Rising to a federal position can come with new challenges, and not all of Biden’s Massachusetts picks have succeeded. Eric Lander, the founding director of the Broad Institute of MIT and Harvard, resigned as Biden’s chief science adviser in February after an internal investigation found credible evidence he bullied staffers and treated them disrespectfully.
Criticisms aimed at Walensky have focused on public statements she’s made as CDC director that she had to later defend, including saying last spring that it appeared vaccinated people could not spread COVID (they can, though their viral loads tend to be lower than those of unvaccinated people) and confusion over guidance, including changes to how long people should isolate after contracting COVID-19. And in a New York Times article last month, a health policy professor accused Jha of parroting Biden administration talking points before his appointment because he was too close with the administration.
Transitioning from a purely medical or public health role to a political appointment comes with new lessons, said Jim Manley, a Democratic strategist who worked for the late Senator Edward Kennedy and former Senate majority leader Harry Reid and is now a health policy adviser for the consulting firm APCO Worldwide.
“You can have an incredibly strong background in health care policy,” Manley said. “But if you don’t know how to play the political game, you may get in trouble.”
The way in which Walensky and Jha contributed their expertise closer to home demonstrates the strengths the pair bring to their national roles, local leaders and health officials said in interviews, reflecting on their experiences with them. Both have children in Newton’s schools.
Jha served on a Newton Medical Advisory Group with other physicians to help guide the city’s schools through the pandemic. The board drew upon the experience of Newton physicians who had expertise in public health, infectious diseases, and other experts including pediatricians and state education officials.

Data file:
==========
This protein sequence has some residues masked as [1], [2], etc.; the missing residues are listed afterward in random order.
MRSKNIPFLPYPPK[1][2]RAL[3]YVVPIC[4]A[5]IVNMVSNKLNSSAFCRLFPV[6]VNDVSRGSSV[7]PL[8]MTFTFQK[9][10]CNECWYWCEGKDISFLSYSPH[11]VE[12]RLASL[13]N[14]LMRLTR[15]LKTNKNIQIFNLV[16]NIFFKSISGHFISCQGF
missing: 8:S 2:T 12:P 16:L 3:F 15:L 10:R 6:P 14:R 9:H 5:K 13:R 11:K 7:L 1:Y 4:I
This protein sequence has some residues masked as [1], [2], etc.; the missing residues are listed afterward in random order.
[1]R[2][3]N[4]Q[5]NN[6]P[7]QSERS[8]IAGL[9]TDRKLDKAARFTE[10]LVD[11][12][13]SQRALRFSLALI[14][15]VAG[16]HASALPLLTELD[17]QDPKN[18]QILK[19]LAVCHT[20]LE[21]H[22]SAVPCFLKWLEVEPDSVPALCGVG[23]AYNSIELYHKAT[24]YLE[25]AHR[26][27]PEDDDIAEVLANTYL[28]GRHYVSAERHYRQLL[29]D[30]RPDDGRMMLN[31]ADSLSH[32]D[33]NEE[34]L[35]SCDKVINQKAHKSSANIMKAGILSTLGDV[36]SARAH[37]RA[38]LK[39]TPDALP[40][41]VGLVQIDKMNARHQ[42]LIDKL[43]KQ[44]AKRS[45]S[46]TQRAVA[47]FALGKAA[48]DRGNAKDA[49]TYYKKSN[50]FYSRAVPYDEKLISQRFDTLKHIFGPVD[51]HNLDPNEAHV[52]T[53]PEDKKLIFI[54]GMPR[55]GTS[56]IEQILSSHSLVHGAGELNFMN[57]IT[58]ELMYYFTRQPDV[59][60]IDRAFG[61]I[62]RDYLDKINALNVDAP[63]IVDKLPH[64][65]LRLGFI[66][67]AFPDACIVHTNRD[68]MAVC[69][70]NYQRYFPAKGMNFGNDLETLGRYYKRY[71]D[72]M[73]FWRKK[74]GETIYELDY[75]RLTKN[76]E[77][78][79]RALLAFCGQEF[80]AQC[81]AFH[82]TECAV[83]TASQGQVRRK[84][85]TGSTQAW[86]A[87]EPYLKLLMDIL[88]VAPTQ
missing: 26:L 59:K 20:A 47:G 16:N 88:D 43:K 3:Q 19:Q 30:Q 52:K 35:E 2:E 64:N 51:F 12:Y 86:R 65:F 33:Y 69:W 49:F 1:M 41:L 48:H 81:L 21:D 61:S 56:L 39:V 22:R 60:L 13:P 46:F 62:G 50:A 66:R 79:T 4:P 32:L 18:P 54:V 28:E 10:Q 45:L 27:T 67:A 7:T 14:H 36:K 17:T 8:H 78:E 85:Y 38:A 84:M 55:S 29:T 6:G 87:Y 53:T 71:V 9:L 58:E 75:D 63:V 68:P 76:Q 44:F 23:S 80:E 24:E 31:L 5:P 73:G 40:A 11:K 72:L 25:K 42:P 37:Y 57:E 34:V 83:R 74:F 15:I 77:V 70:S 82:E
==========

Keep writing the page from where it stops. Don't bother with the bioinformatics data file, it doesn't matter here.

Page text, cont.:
The board’s work on issues such as guidance on mask wearing and safety protocols directly impacted their families, said Dr. Jodi Larson, the chief quality officer for Boston Medical Center and fellow Newton school parent, who served on the group as well. That helped build the community’s trust as the board performed its duties, she said.
During meetings, Jha would often join remotely, Larson said, and share the latest updates on national COVID-19 developments. He would also carefully listen to concerns from the Newton community. Others praised Jha’s ability to connect with people while explaining complex subjects, whether in person or via his popular Twitter account.
“He is obviously very thoughtful, very close to the research and the data, and understanding how to interpret that in a reasonable, realistic way,” Larson said.
Fuller, the Newton mayor, has turned to both Jha and Walensky for advice during the pandemic, and frequently quoted them in her weekly newsletters to residents, and praised their public health work in a State of the City speech last year.
In a recent interview, Fuller said both doctors quickly agreed when asked to respond to questions on local Newton television.